The Plimptons - '00s Nostalgia
Quite possibly the best cover art so far this year... or maybe towards the end of last year. I lose all track of time when it comes to these Belated Reviews. Anyway, onto the music. Glasgow's D.I.Y. pop trailblazers The Plimptons are another band I'd heard of, but not actually heard until they sent me '00s Nostalgia, their third album. I never know what "D.I.Y." means in this context. In my experience, it usually means a lot of things being thrown haphazardly together, but somehow coming out serving its purpose. Hang on... that's pretty much it! The Plimptons have tried their hand at everything pop and punky from the accordion-led Celtic variety (Lonely Old Man) to some Costello/XTC-inspired quirky pop (Virgin On The Ridiculous) and even some ska (The Day My Baby Said She Hated Ska)... and a lot more in between. 'Haphazardly' is doing them a disservice though. As ramshackle and shambolic as it sounds in places, I don't doubt that a lot of effort has gone in to perfect that very sound. If I was to plump for a favourite, it'd have to be This Is The Story Of My Self-Pity (Baby). Like Belle & Sebastian playing an old-fashioned variety club gig... and using the club organ. It has a real retro feel and it sounds amazing! It is just one of many highlights on this surprisingly diverse album, chock full of moments of lyrical genius in their own unique storytelling style.
Where We Lay Our Heads - From The Roots, We Grow Limbs
I should really pay more attention in future. For a while now, the name Where We Lay Our Heads have been bandied about, and for a while now, I've not taken much notice. Wull 'Define Pop' Swales though, is a man I tend to listen to when it comes to new band recommendations. Turns out, he's a bit biased with this one, what with being the frontman an' all! Like I said, I should pay more attention. Anyway, their From The Roots, We Grow Limbs EP is an assured debut. Opening track Lined With Trees is a great piece of indie-folk with a wee nod or two to Frightened Rabbit shining through in places. Next up, the standout Gies A Wave is a gorgeous mix of handclaps, tinkling keys and the enchanting vocals of The Second Hand Marching Band's Jennifer Sinclair complimenting Wull's own dulcet tones. The laid-back Roses On The Beach finishes things off nicely with a wee bit of a Beirutty undertone. Once again, it may just have those boys from Selkirk looking over their shoulders. Nice one Wull!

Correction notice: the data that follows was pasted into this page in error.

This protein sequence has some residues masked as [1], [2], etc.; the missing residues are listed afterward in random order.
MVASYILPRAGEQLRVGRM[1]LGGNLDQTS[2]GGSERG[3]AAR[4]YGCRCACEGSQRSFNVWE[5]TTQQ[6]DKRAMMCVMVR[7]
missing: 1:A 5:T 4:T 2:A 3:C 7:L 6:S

New Town Triptych - Just How You Designed
The thing I really love about these posts is I get to take my time listening to the releases without feeling any pressure to rush out a review. So you could say, the longer I take to post it, the more I've enjoyed the releases. That's certainly been the case with this one. Rounding off the KBR#7 trio is Glasgow-based 3-piece New Town Triptych, who are a relatively new name to me. It hasn't taken them long though to find themselves very much on my radar, thanks to their debut, 3-track Just How You Designed. Musically-speaking, they occupy the small piece of folkspace between Admiral Fallow and Randolph's Leap what with their warm, gorgeous, folky melodies and their instantly-likable, upbeat side. The multi-layered title track embodies that straight from the off with its deep orchestral bass, stunning harmonies and intertwining flute and acoustic guitar arrangements combining to produce something quite breathtaking. Track two, The Things That Keep Me Here is a non-stop, boy-girl, pop-folk delight which threatens to steal the show! They cite The Decemberists as one of their influences, something which starts to come through on closing track Killing Time. A great ending which cements their place as one of the most exciting, new Scottish bands around. In their own words "our aim is to continue producing our own music with interesting lyrics, nice melodies and layered harmonies". Fingers crossed they keep true to their word!